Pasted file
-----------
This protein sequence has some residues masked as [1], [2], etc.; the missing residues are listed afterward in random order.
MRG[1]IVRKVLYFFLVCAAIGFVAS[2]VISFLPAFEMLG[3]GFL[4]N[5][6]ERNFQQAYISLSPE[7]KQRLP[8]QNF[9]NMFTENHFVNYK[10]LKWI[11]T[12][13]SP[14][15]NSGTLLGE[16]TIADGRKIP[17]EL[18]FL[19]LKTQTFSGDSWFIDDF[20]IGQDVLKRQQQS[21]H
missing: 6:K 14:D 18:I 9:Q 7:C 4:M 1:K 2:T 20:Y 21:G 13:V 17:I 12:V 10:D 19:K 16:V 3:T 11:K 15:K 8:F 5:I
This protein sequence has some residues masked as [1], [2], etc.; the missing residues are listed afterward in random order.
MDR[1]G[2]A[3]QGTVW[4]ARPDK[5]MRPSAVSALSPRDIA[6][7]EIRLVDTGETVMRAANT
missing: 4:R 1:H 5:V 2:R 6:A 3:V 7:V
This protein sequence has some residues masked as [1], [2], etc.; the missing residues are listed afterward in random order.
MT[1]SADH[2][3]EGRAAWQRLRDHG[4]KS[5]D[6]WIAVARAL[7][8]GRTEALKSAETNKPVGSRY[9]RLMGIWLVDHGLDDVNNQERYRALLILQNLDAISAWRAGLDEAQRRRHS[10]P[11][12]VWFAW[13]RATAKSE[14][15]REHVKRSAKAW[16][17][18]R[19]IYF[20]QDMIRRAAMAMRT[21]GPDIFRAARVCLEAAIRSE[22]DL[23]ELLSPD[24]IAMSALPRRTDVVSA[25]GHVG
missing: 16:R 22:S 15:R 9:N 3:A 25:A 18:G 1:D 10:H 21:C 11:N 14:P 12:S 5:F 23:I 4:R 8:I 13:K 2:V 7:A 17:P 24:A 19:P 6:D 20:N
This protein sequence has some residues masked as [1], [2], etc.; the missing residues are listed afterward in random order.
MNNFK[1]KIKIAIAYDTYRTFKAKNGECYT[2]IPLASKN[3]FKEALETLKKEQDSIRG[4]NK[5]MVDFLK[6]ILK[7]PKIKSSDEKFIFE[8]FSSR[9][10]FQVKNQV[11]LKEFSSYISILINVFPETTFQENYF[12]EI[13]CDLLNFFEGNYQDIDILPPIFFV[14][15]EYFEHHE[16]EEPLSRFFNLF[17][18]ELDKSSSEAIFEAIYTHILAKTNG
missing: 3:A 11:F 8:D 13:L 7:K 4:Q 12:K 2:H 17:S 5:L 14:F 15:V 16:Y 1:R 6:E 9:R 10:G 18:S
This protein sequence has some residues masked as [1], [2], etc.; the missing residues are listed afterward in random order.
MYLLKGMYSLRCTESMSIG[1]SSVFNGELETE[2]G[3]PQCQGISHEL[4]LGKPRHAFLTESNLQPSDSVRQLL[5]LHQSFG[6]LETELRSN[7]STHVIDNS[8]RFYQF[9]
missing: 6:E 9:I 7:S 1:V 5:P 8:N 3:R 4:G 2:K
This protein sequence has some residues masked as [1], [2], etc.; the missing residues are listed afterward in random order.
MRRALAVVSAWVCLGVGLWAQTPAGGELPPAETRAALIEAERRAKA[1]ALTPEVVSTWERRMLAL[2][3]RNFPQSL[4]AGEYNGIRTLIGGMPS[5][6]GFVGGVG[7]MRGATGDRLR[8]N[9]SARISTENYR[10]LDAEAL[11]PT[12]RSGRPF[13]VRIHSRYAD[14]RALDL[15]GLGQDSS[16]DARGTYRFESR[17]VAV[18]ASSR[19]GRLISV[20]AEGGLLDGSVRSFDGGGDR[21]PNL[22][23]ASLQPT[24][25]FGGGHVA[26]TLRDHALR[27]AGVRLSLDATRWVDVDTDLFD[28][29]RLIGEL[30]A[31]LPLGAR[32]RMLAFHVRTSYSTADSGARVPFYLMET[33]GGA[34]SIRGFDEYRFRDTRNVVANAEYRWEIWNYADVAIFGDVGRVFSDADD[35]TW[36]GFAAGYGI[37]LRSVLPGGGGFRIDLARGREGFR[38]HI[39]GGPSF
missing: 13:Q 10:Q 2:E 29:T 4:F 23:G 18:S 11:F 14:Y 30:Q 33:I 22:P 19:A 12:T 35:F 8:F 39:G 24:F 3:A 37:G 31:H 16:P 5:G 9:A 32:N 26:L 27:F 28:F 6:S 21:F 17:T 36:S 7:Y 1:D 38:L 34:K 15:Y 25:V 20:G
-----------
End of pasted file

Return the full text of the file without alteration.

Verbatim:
This protein sequence has some residues masked as [1], [2], etc.; the missing residues are listed afterward in random order.
MRG[1]IVRKVLYFFLVCAAIGFVAS[2]VISFLPAFEMLG[3]GFL[4]N[5][6]ERNFQQAYISLSPE[7]KQRLP[8]QNF[9]NMFTENHFVNYK[10]LKWI[11]T[12][13]SP[14][15]NSGTLLGE[16]TIADGRKIP[17]EL[18]FL[19]LKTQTFSGDSWFIDDF[20]IGQDVLKRQQQS[21]H
missing: 6:K 14:D 18:I 9:Q 7:C 4:M 1:K 2:T 20:Y 21:G 13:V 17:I 12:V 10:D 19:K 16:V 3:T 11:K 15:K 8:F 5:I
This protein sequence has some residues masked as [1], [2], etc.; the missing residues are listed afterward in random order.
MDR[1]G[2]A[3]QGTVW[4]ARPDK[5]MRPSAVSALSPRDIA[6][7]EIRLVDTGETVMRAANT
missing: 4:R 1:H 5:V 2:R 6:A 3:V 7:V
This protein sequence has some residues masked as [1], [2], etc.; the missing residues are listed afterward in random order.
MT[1]SADH[2][3]EGRAAWQRLRDHG[4]KS[5]D[6]WIAVARAL[7][8]GRTEALKSAETNKPVGSRY[9]RLMGIWLVDHGLDDVNNQERYRALLILQNLDAISAWRAGLDEAQRRRHS[10]P[11][12]VWFAW[13]RATAKSE[14][15]REHVKRSAKAW[16][17][18]R[19]IYF[20]QDMIRRAAMAMRT[21]GPDIFRAARVCLEAAIRSE[22]DL[23]ELLSPD[24]IAMSALPRRTDVVSA[25]GHVG
missing: 16:R 22:S 15:R 9:N 3:A 25:A 18:G 1:D 10:H 21:C 11:N 14:P 12:S 5:F 23:I 4:R 8:I 13:K 2:V 7:A 17:P 24:A 19:P 6:D 20:N
This protein sequence has some residues masked as [1], [2], etc.; the missing residues are listed afterward in random order.
MNNFK[1]KIKIAIAYDTYRTFKAKNGECYT[2]IPLASKN[3]FKEALETLKKEQDSIRG[4]NK[5]MVDFLK[6]ILK[7]PKIKSSDEKFIFE[8]FSSR[9][10]FQVKNQV[11]LKEFSSYISILINVFPETTFQENYF[12]EI[13]CDLLNFFEGNYQDIDILPPIFFV[14][15]EYFEHHE[16]EEPLSRFFNLF[17][18]ELDKSSSEAIFEAIYTHILAKTNG
missing: 3:A 11:F 8:D 13:L 7:K 4:Q 12:K 2:H 17:S 5:L 14:F 15:V 16:Y 1:R 6:E 9:R 10:G 18:S
This protein sequence has some residues masked as [1], [2], etc.; the missing residues are listed afterward in random order.
MYLLKGMYSLRCTESMSIG[1]SSVFNGELETE[2]G[3]PQCQGISHEL[4]LGKPRHAFLTESNLQPSDSVRQLL[5]LHQSFG[6]LETELRSN[7]STHVIDNS[8]RFYQF[9]
missing: 6:E 9:I 7:S 1:V 5:P 8:N 3:R 4:G 2:K
This protein sequence has some residues masked as [1], [2], etc.; the missing residues are listed afterward in random order.
MRRALAVVSAWVCLGVGLWAQTPAGGELPPAETRAALIEAERRAKA[1]ALTPEVVSTWERRMLAL[2][3]RNFPQSL[4]AGEYNGIRTLIGGMPS[5][6]GFVGGVG[7]MRGATGDRLR[8]N[9]SARISTENYR[10]LDAEAL[11]PT[12]RSGRPF[13]VRIHSRYAD[14]RALDL[15]GLGQDSS[16]DARGTYRFESR[17]VAV[18]ASSR[19]GRLISV[20]AEGGLLDGSVRSFDGGGDR[21]PNL[22][23]ASLQPT[24][25]FGGGHVA[26]TLRDHALR[27]AGVRLSLDATRWVDVDTDLFD[28][29]RLIGEL[30]A[31]LPLGAR[32]RMLAFHVRTSYSTADSGARVPFYLMET[33]GGA[34]SIRGFDEYRFRDTRNVVANAEYRWEIWNYADVAIFGDVGRVFSDADD[35]TW[36]GFAAGYGI[37]LRSVLPGGGGFRIDLARGREGFR[38]HI[39]GGPSF
missing: 13:Q 10:Q 2:E 29:T 4:F 23:G 18:S 11:F 14:Y 30:Q 33:I 22:P 19:A 12:T 35:F 8:F 39:G 24:F 3:A 37:G 31:H 16:P 5:G 9:A 32:N 26:L 27:F 28:F 6:S 21:F 17:T 36:S 7:Y 1:D 38:L 34:K 15:Y 25:V 20:G